It is objected; 1, that the House of Commons are mistaken, for that they have not this power, this authority; 2, that supposing they have, yet in this case they have not used it rightly and properly; and 3, that the execution of their orders was irregular. In order to judge, I will consider the practice of the Courts in common and ordinary cases. I do not find any case where the Courts have taken cognizance of such execution, or of commitments of this kind; there is no precedent of Westminster-Hall interfering in such a case. In Sir J. Paston's case, 13 Rep. there is a case recited from the Year-Book, where it is held that every Court shall determine of the privilege of that Court; besides, the rule is, that the Court of remedy must judge by the same [law] as the Court which commits: now this Court cannot take cognizance of a commitment by the House of Commons, because it cannot judge by the same law; for the law by which the Commons judge of their privileges is unknown to us. If the Court of Common Pleas should commit a person for a contempt, the Court of King's Bench would not inquire into the legality or particular cause of commitment, if a contempt was returned; yet in some cases the Court of King's Bench is a Court of inquiry, but in this case is only co-ordinate with this Court. In the case of Chambers, Cro. Car. 168, Chambers was brought up by habeas corpus out of the Fleet; and it was returned, that he was committed by virtue of a decree in the Star-Chamber, by reason of certain words he used at the council-table, &c. for which he was censured to be committed to the Fleet, till he made his submission at the council-table, and paid a fine of 2000l. and at the Bar he prayed to be delivered, because the sentence was not warranted by any law or statute: for the Statute 3 Hen. 7, which is the foundation of the Court of Star-Chamber, doth not give them any authority to punish for words only. But all the Court informed him, that the Court of Star-Chamber was not erected by the Stat. 3 Hen. 7, but was a Court many years before, and one of the most high and honourable Courts of Justice; and to deliver one who was committed by the decree of one of the Courts of Justice, was not the usage of this Court, and therefore he was remanded. The Courts of B. R. or C. B. never discharged any person committed for contempt, in not answering in the Court of Chancery, if the return was for a contempt; if the Admiralty Court commits for a contempt, or one be taken up and committed on an excommunicato expiendo, this Court never discharges the persons committed. Formerly, when many abuses were committed, and the people could not obtain a remedy, the subject was not contented with the ancient habeas corpus, but did not complain of the Courts for refusing them what they could not by law grant them; instead of that, they sought redress by petition to the Throne. In Chief Justice Wilmot's time, a person was brought by habeas corpus before this Court, who had been committed by the Court of Chancery of Durham; that Court being competent, and having jurisdiction, the man was not discharged, but recommitted. How then can we do any thing in the present case, when the law by which the lord-mayor is committed, is different from the law by which he seeks to be relieved? He is committed by the law of Parliament, and yet he would have redress from the common law; the law of Parliament is only known to Parliament-men, by experience in the House. Lord Coke says, Every man looks for it, but few can find it. The House of Commons only know how to act within their own limits; we are not a Court of Appeal; we do not know certainly the jurisdiction of the House of Commons; we cannot judge of the laws and privileges of the House, because we have no knowledge of those laws and privileges; we cannot judge of the contempts thereof, we cannot judge of the punishment therefore.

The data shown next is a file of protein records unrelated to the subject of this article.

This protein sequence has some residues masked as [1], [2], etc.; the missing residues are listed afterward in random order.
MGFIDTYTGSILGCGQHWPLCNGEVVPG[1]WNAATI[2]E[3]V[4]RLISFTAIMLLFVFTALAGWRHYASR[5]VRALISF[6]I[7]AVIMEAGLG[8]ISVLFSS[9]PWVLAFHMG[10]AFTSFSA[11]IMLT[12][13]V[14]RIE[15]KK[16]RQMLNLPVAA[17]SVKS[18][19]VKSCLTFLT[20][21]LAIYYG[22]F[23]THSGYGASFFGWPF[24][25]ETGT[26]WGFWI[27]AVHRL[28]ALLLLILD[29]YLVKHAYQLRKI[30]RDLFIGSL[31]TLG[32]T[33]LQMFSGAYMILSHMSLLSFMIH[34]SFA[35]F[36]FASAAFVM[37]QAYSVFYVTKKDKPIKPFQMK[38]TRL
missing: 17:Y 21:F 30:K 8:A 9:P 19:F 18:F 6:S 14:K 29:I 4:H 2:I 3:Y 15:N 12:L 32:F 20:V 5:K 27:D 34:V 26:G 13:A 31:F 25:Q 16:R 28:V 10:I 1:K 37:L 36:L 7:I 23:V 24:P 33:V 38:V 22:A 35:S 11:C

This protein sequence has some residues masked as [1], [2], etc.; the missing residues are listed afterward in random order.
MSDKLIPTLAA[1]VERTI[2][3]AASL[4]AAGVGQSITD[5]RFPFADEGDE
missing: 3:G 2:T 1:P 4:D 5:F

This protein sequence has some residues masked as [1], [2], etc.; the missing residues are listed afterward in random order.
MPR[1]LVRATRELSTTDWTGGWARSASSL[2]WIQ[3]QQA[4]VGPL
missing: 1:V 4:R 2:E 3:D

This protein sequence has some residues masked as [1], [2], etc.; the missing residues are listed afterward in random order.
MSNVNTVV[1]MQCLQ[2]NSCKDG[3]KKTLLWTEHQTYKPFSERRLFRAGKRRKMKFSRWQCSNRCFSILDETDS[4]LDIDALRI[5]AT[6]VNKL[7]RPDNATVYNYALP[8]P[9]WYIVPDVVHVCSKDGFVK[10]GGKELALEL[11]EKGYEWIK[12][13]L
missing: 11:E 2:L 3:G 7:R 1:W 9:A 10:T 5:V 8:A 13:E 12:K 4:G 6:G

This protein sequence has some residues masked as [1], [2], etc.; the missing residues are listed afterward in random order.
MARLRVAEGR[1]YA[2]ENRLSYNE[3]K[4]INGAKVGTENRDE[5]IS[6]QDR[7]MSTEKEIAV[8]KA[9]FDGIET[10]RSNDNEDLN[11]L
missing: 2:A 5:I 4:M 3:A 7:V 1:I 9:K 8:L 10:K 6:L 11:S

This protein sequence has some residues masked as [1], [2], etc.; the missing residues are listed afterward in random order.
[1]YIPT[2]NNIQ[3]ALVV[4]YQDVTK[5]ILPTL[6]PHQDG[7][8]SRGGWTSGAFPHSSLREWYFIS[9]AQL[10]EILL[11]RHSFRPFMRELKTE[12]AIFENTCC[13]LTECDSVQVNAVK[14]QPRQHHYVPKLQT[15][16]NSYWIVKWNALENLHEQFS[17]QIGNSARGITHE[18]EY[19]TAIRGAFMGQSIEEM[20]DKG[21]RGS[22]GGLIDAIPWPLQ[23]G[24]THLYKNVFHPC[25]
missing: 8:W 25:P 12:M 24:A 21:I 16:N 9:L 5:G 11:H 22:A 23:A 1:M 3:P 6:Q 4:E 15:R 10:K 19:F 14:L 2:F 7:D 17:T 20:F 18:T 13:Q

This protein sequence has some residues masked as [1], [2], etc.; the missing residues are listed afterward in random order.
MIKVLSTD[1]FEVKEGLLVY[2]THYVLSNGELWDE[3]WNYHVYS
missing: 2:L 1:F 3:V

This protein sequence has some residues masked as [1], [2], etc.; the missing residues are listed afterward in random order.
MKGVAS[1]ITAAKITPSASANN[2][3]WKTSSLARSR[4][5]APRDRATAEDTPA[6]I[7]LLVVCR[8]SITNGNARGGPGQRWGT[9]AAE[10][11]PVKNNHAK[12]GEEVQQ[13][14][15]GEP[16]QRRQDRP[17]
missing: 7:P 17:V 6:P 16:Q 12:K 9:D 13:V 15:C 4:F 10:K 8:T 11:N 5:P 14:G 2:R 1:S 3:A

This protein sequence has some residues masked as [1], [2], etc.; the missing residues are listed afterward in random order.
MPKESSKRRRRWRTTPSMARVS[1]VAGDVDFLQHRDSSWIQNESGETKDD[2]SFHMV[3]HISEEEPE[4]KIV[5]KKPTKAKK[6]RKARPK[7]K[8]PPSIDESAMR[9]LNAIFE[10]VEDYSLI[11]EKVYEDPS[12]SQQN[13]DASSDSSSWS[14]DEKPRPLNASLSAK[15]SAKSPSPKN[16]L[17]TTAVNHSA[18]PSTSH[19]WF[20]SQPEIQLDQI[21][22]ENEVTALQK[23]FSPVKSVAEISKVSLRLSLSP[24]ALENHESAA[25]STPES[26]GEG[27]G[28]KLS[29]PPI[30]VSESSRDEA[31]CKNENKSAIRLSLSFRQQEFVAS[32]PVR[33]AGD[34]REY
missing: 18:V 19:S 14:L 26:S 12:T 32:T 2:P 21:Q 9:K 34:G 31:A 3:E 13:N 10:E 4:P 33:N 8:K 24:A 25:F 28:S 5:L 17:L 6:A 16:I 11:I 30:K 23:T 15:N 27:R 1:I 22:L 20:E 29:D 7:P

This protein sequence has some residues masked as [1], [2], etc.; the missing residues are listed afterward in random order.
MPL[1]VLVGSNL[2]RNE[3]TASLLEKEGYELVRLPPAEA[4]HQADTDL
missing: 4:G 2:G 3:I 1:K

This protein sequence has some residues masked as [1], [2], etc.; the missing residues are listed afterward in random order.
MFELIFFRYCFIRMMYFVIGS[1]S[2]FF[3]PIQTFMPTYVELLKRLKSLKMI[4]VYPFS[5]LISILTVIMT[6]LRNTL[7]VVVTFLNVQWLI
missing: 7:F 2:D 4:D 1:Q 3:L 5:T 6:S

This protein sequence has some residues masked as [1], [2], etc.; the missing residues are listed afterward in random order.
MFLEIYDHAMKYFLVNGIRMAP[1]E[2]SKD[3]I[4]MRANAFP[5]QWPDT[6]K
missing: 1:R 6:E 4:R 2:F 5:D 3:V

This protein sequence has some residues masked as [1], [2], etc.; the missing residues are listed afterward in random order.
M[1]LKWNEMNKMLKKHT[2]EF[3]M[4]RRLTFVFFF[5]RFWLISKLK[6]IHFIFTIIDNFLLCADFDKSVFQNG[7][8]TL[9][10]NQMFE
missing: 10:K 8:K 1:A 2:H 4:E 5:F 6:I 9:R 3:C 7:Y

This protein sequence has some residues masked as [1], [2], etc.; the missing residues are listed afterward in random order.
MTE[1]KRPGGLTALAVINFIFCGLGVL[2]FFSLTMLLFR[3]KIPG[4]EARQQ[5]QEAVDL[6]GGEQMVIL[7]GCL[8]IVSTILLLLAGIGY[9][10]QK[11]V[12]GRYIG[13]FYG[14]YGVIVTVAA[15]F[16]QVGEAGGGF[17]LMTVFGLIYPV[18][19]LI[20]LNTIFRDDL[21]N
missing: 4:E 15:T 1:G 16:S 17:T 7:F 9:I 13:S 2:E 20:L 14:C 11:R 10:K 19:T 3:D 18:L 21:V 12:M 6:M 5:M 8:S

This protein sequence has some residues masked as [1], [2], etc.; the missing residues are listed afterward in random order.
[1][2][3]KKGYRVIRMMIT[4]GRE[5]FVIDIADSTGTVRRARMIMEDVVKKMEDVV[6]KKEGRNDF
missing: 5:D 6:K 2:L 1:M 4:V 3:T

I wish we had some code of the law of Parliament; but till we have such a code, it is impossible we should be able to judge of it. Perhaps a contempt in the House of Commons, in the Chancery, in this Court, and in the Court of Durham, may be very different; therefore we cannot judge of it, but every Court must be sole judge of its own contempts. Besides, as the Court cannot go out of the return of this writ, how can we inquire into the truth of the fact, as to the nature of the contempt? We have no means of trying whether the lord-mayor did right or wrong: this Court cannot summon a jury to try the matter; we cannot examine into the fact; here are no parties in litigation before the Court: we cannot call in any body; we cannot hear any witnesses, or depositions of witnesses; we cannot issue any process; we are even now hearing ex parte, and without any counsel on the contrary side. Again, if we could determine upon the contempts of any other Court, so might the other Courts of Westminster-Hall; and what confusion would then ensue! none of us knowing the law by which persons are committed by the House of Commons. If three persons were committed for the same breach of privilege, and applied severally to different Courts, one Court perhaps would bail, another Court discharge, a third re-commit.